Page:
Those local parts were different in some cases. For example Australian Minis had roll-up windows with opening vent windows. British Minis didn’t get conventionally winding windows until 1969.
Of course, time marched on rather quickly at the end of the 1960s and the Mini looked its age in 1969-70. As the company became British Leyland Australia, it faced the same challenge with the Mini that the home office did – it needed an update. Fortunately Longbridge already had an answer, if not a perfect one.
In 1969, Roy Haynes’ facelifted Clubman brought a more modern face to the car and made it line up stylistically with the new Maxi (a vehicle not sold in Australia, but offered in New Zealand).
To keep the Mini current and black ink flowing, all Australian-built Minis got the Clubman front end for 1971. In the U.K., van and commercial versions of the Mini never really got the Clubman treatment – there didn’t seem to be any need to cater to those buyers with the Clubman. So the only place you could get such a van was in Australia and New Zealand.
Notably, from the A-pillar back, the Australian-built Minis still used Mk1 Mini bodies, which also saved on tooling costs.
Australian built Clubmans also got a performance version – the Clubman GT, which was closer to the outgoing Cooper S than the U.K.’s Mini 1275 GT, which also used the Clubman styling.
On the other front-drive ex-BMC models, even more extensive measures were taken to freshen them and extend the life of the investment. The 1800 was turned into the restyled Austin Tasman & Kimberly and the 1100/1300 was fitted with a 1.5L engine and sprouted a Maxi-like hatch as the Morris Nomad. The front-drivers were still mechanically sophisticated for their time, but they looked old on the outside even with these changes.
The Downfall of Leyland Australia
Cars built at Zetland were all relabeled “Leyland” after 1973, a choice made because of the popularity of Leyland Trucks in Australia, but one which had rather less relevance for car buyers. At the same time, as the fortunes of British Leyland sank at home the Australian subsidiary returned to the idea of taking on Holden head to head.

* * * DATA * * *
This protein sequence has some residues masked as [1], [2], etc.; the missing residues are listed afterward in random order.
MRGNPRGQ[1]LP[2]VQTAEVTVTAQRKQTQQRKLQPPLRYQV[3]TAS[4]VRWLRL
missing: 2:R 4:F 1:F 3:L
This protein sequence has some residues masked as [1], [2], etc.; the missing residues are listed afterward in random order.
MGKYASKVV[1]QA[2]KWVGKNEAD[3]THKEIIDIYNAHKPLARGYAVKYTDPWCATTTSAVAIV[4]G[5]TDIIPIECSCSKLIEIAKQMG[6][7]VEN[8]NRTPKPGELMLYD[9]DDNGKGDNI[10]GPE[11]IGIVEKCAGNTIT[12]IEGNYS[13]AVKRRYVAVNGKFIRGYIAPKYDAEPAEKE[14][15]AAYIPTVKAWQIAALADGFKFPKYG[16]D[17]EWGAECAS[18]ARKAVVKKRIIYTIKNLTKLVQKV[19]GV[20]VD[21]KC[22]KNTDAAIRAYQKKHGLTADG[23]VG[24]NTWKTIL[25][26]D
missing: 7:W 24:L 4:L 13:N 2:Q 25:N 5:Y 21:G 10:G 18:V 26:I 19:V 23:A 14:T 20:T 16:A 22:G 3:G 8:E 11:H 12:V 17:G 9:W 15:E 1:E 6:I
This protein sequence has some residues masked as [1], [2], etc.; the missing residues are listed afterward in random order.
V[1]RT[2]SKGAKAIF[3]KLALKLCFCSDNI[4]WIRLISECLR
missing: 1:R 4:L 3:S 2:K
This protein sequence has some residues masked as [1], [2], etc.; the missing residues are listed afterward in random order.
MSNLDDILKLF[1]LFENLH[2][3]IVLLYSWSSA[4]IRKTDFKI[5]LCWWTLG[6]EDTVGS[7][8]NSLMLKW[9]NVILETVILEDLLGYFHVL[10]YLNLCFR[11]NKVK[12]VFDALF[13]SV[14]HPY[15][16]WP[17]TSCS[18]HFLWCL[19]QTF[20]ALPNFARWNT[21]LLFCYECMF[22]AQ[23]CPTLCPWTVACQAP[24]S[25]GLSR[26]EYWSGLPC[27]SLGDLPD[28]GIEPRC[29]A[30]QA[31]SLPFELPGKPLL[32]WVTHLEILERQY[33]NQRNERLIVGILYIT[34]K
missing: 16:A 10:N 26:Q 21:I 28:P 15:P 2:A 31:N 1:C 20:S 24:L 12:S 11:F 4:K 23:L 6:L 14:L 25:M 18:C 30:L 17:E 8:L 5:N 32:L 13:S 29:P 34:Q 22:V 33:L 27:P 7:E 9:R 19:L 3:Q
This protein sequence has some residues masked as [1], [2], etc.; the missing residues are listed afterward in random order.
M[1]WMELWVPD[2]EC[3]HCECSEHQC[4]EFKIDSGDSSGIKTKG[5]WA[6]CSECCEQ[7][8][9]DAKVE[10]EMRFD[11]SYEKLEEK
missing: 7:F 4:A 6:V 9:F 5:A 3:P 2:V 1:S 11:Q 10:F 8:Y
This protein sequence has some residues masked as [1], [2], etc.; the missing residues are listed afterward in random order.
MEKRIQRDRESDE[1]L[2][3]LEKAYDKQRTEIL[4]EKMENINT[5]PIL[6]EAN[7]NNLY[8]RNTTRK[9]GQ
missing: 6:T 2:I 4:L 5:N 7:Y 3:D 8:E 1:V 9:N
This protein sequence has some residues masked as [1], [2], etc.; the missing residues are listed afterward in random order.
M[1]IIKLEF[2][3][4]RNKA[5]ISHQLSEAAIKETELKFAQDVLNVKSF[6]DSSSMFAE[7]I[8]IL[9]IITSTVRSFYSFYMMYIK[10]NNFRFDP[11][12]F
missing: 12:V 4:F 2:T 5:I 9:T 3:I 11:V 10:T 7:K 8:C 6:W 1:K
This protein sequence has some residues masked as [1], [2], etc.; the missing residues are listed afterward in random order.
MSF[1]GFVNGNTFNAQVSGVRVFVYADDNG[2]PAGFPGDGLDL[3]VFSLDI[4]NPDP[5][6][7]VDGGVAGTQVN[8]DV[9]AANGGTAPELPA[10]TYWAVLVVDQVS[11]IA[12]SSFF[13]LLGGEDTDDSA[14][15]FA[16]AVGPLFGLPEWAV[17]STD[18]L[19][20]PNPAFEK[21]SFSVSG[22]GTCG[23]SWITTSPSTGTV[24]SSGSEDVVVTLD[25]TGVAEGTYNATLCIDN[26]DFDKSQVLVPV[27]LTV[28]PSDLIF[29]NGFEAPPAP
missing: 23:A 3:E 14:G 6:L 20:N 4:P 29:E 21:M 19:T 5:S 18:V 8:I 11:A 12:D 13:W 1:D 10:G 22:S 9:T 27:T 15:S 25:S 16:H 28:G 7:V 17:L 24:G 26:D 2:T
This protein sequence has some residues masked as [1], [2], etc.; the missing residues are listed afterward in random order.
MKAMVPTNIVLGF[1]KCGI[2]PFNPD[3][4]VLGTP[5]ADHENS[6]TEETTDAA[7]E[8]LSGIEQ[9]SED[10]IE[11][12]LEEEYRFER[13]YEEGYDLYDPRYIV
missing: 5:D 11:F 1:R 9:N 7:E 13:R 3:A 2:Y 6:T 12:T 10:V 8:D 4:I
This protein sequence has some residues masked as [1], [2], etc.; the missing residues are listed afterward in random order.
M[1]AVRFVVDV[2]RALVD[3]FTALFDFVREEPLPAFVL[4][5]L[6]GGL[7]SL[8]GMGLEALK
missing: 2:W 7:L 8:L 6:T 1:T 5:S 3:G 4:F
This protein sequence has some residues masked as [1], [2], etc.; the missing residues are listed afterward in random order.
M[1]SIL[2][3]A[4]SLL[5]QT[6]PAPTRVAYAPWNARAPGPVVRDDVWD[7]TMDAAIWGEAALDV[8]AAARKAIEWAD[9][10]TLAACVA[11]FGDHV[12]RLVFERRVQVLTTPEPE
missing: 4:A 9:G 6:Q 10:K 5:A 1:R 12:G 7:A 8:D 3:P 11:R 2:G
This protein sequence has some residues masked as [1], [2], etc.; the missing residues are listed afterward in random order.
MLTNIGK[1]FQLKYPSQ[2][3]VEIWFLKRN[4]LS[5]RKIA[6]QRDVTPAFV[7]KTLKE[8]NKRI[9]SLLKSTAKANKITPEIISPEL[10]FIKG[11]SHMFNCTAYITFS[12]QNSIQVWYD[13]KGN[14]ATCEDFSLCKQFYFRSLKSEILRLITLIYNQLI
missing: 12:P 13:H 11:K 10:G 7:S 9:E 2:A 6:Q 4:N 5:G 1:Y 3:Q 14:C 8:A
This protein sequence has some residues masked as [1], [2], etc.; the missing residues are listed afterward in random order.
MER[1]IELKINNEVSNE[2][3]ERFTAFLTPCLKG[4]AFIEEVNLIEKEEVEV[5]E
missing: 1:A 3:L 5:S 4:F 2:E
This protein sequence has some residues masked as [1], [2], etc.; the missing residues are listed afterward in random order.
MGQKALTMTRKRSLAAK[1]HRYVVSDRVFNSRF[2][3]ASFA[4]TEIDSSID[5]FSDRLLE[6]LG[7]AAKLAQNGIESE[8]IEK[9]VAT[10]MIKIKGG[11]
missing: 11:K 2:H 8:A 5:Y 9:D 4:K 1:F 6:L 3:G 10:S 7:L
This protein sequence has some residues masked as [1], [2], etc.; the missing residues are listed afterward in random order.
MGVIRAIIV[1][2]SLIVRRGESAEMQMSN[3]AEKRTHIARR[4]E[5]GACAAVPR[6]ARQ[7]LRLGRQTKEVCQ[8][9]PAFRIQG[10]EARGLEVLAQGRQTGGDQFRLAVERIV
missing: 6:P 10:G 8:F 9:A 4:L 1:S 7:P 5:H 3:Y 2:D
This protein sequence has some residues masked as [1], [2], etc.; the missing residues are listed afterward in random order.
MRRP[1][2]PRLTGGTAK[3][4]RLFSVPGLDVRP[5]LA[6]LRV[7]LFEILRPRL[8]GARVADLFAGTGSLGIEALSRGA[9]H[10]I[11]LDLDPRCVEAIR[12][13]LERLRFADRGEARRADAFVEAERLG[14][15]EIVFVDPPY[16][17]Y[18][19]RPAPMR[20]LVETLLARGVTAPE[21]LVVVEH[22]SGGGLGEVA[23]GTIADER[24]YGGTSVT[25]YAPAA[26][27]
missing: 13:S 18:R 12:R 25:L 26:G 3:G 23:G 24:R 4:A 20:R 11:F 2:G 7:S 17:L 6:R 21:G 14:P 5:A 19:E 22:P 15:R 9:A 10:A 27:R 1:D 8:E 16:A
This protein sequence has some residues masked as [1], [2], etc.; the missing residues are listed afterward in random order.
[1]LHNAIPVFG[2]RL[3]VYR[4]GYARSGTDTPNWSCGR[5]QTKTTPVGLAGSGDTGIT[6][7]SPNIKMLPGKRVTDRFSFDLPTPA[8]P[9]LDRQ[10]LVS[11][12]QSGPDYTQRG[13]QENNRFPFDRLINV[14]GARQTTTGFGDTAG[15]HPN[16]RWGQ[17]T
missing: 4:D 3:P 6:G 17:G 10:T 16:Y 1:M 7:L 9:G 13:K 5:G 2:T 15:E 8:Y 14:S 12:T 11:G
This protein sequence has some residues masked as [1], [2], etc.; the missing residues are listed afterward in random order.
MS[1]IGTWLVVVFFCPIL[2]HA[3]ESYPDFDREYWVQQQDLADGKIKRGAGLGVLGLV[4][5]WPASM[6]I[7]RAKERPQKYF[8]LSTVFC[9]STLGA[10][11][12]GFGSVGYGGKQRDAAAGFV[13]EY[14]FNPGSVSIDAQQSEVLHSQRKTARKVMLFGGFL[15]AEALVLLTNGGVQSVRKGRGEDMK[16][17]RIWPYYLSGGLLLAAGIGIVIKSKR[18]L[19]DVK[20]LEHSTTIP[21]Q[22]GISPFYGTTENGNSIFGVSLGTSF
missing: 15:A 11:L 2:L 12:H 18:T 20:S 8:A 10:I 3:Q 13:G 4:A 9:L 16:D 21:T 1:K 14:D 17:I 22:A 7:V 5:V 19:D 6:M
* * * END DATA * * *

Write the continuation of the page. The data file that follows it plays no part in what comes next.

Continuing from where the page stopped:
The first sign of that was the Leyland Marina Red Six, a 2.6L Marina that echoed the formula of the departed Austin Freeway, but the biggest project was the Leyland P76. This car would take on Holdens, Falcons, and Valiants directly, but it proved a very costly undertaking.
Worse still, Japanese manufacturers had arrived and British Leyland Australia was itself actually producing Japanese cars itself. BMC had purchased Pressed Metal Corporation (PMC) at Enfield in 1967, and this facility produced CKD Datsuns which sold in bigger numbers and at higher profits than the Austin-Morris cars, even when tariffs on CKD cars were taken into account.
The P76 was intended to be produced in Australia and South Africa, which would have made for okay economies of scale, but the South African portion of the project was abandoned.
As it happened, 1973 and 1974 would prove a disastrous time to introduced a big new car thanks to OPEC, and production was slow and troubled at the beginning, leading to quality ills. The P76’s failure had led to the closure of Zetland in 1974 and the car itself was history a year later.
British Leyland Australia continued, but in much downsized form. Minis were produced in CKD form at PMC until 1978 and Mini Mokes until 1982. The final Australian-built Mini was the Leyland Mini 1275LS, with production ending that October.
Minis, and other BMC/BL products like the Rover P6, were also built in New Zealand, at Newmarket, Petone, and Panmure. Curiously a much wider range of cars was available in NZ with many more imports rather than the streamlined lineup in Australia. Both Australia and New Zealand were commonwealth nations, but New Zealand had a much friendlier arrangement on tariffs from cars within the commonwealth.
This particular Clubman Van, with windows added probably in the 1970s to make it a more civilized “wagon,” was imported to the USA by Mark H., who’s part of the Seattle Area Mini Owners Association.